I’ve had countless and recurrent crashes caused by Adobe flash plugin either in Firefox and Chromium, mainly while playing videos from YouTube or other online video services that still mostly use flash, instead of HTML5. Adobe flash death is certain, but up to now it has been soooo slow, so I doubt that thing will truly die any time soon, and unfortunately it will probably be with us for many years to come. To work around the issue, I started by enabling Youtube HTML5 player, and try to play embedded videos inside YouTube instead of the orignal website. I still had crashes from time to time, and this method did not help with other video services. So I decided to check out what I could do to fix the issue.
When you go to http://www.adobe.com/software/flash/about/ you can check your flash version, and Adobe will also list the player version for different combination of operating systems and web browsers.
Adobe has stopped provided updated for Linux and Solaris for a while, so Firefox will always be stuck to 11.2.x in Linux. Google has however developed their own Pepper-based Flash Player for Chrome, as Google consider flash (and Java) to be insecure.
There are currently three main options in Linux x86 to support flash:
- Gnash – GNU Flash, open source version of the player. Found in browser-plugin-gnash package.
- Adobe flash – Version 11.2. Found in flashplugin-installer or flashplugin-nonfree package. The library is called libflashplayer.so.
- Google Pepper – Version 12.0. Found in google-chrome-stable package. The flash library is called libpepflashplayer.so.
Adobe flash and Google Pepper are not compatible, and Mozilla has no intention to implement the Pepper API, at least for now.
In my case, Firefox and Chromium both used Adobe flash library, and both crashed with version 11,2,202,346. I’ve tried to install Gnash with “sudo apt-get install browser-plugin-gnash“, but it did not seem to work. The only remaining option was to use Google Pepper, so I installed Chrome with “sudo apt-get install google-chrome-stable“, and I have to say flash content seems to be pretty stable now. So for Ubuntu on x86 / AMD64, the best option for flash support seems to install Chrome.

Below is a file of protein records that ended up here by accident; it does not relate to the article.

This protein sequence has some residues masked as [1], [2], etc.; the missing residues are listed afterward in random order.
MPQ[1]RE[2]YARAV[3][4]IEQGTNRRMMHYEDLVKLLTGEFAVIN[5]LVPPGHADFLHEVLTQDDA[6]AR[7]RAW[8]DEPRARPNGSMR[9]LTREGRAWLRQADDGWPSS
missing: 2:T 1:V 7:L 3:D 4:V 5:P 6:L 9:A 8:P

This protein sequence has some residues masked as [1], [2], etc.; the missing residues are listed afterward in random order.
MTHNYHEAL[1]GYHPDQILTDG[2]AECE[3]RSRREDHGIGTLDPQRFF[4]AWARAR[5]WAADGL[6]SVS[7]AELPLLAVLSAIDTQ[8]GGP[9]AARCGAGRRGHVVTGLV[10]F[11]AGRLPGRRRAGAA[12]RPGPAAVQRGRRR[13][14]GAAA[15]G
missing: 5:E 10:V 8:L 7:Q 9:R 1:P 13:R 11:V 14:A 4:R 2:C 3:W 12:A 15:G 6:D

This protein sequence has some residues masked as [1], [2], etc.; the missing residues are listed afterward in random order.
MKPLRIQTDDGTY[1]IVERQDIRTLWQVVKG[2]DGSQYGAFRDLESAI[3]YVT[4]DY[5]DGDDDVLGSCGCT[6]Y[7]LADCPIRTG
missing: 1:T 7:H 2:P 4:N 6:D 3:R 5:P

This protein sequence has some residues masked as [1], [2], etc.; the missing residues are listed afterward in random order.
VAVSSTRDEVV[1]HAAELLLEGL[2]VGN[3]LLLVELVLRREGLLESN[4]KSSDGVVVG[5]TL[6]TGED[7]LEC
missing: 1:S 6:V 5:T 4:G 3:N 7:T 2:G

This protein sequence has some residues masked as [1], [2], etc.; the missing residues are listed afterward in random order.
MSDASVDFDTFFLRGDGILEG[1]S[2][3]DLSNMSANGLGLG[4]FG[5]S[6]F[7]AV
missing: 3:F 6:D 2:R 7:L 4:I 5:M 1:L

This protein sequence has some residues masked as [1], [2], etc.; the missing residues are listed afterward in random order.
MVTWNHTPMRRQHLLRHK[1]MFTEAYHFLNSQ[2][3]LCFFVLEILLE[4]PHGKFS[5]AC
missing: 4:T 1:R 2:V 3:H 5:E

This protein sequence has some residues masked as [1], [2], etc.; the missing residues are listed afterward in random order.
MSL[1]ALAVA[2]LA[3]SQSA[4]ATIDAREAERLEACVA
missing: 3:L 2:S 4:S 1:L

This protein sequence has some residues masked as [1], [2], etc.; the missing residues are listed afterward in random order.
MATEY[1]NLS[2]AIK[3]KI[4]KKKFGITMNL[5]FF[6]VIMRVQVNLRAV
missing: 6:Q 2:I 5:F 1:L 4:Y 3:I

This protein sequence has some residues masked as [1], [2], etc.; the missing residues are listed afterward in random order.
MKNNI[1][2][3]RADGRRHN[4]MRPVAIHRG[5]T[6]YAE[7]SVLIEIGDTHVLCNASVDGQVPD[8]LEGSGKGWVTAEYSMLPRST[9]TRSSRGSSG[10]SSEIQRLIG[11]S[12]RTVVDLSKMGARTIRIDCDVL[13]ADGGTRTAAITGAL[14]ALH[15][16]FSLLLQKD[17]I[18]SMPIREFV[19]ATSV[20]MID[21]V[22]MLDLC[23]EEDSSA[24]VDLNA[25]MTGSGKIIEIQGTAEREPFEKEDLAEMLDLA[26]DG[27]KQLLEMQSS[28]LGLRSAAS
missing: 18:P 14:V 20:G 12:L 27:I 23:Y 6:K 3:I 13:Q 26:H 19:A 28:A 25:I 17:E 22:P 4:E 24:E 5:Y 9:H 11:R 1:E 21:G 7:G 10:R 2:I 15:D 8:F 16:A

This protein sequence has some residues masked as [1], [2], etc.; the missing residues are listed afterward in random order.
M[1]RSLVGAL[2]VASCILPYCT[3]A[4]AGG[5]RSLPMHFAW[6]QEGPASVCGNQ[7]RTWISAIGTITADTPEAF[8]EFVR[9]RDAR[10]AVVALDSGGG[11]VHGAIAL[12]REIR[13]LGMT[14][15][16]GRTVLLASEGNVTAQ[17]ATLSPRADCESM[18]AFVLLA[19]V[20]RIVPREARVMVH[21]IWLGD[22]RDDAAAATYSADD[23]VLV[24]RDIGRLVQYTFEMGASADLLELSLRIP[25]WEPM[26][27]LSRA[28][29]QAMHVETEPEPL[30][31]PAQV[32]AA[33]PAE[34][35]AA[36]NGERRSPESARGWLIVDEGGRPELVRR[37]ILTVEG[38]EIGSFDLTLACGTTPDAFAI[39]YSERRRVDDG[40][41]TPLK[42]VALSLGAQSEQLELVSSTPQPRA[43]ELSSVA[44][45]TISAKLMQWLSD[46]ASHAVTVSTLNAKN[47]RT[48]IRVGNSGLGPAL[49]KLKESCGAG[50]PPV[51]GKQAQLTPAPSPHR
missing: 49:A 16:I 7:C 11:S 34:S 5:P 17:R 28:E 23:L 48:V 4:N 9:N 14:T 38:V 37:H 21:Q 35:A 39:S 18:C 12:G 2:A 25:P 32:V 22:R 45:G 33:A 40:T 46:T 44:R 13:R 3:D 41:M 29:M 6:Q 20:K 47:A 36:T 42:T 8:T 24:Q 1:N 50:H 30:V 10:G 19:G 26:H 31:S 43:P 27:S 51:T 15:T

If for some reasons you’d like to keep on using the open source Chromium instead of Chrome,. but still make use of the Pepper library, simply edit /etc/chromium-browser/default, and edit CHROMIUM_FLAGS as follows:
You’ll need to install Chrome to get libpepflashplayer. Your libpepflashplayer may be in another location in your computer. To find it, run locate libpepflashplayer.so.
Go to http://www.adobe.com/software/flash/about/ to verify the version, and you show see:
You have version 12,0,0,77 installed
Let’s have a look at ARM Linux. In Ubuntu, I used to be able to install flash with sudo apt-get install flashplugin-nonfree, but all “flashplugin” packages have now completely disappeared from Ubuntu repository, at least in 13.10. So the only option are Gnash, and Pepper. Gnash can install fine, Adove “About Flash” page returns “You have version 10,1,999,0 installed”, but I was enabled to play any YouTube videos. Chrome is not available for ARM, at least not via the Ubuntu repositories, so we need to use Chromium with libpepflashplayer.so extracted from Chrome OS in the Samsung ARM Chromebook.
The guys behind Radxa Rock have just released Android, Ubuntu, and dual boot images for the board, and the Linux images (Linaro 13.11 Desktop – Lubuntu) happen to support libpepflashplayer.so. Instead of modifying /etc/chromium/default, they’ve changed /usr/bin/chromium-browser script with the following:
/usr/bin/chromium-browser-bin --ppapi-flash-path=/usr/lib/libpepflashplayer.so --ppapi-flash-version=22.214.171.124 --ppapi-flash-args=enable_hw_video_decode=0,enable_stagevideo_auto=0,enable_trace_to_console=0
Adobe “About Flash” page returns “You have version 11,5,32,0 installed”, which confirms this is not Adobe flash for ARM, although it may not be the latest version (12.0). It does not work, but since hardware decode is not available in Linux, performance is poor. A 360p video plays OK within YouTube, but if you zoom or switch to full screen I get about one frame per second. Other flash content appears to be rendered just fine.
Jean-Luc started CNX Software in 2010 as a part-time endeavor, before quitting his job as a software engineering manager, and starting to write daily news, and reviews full time later in 2011.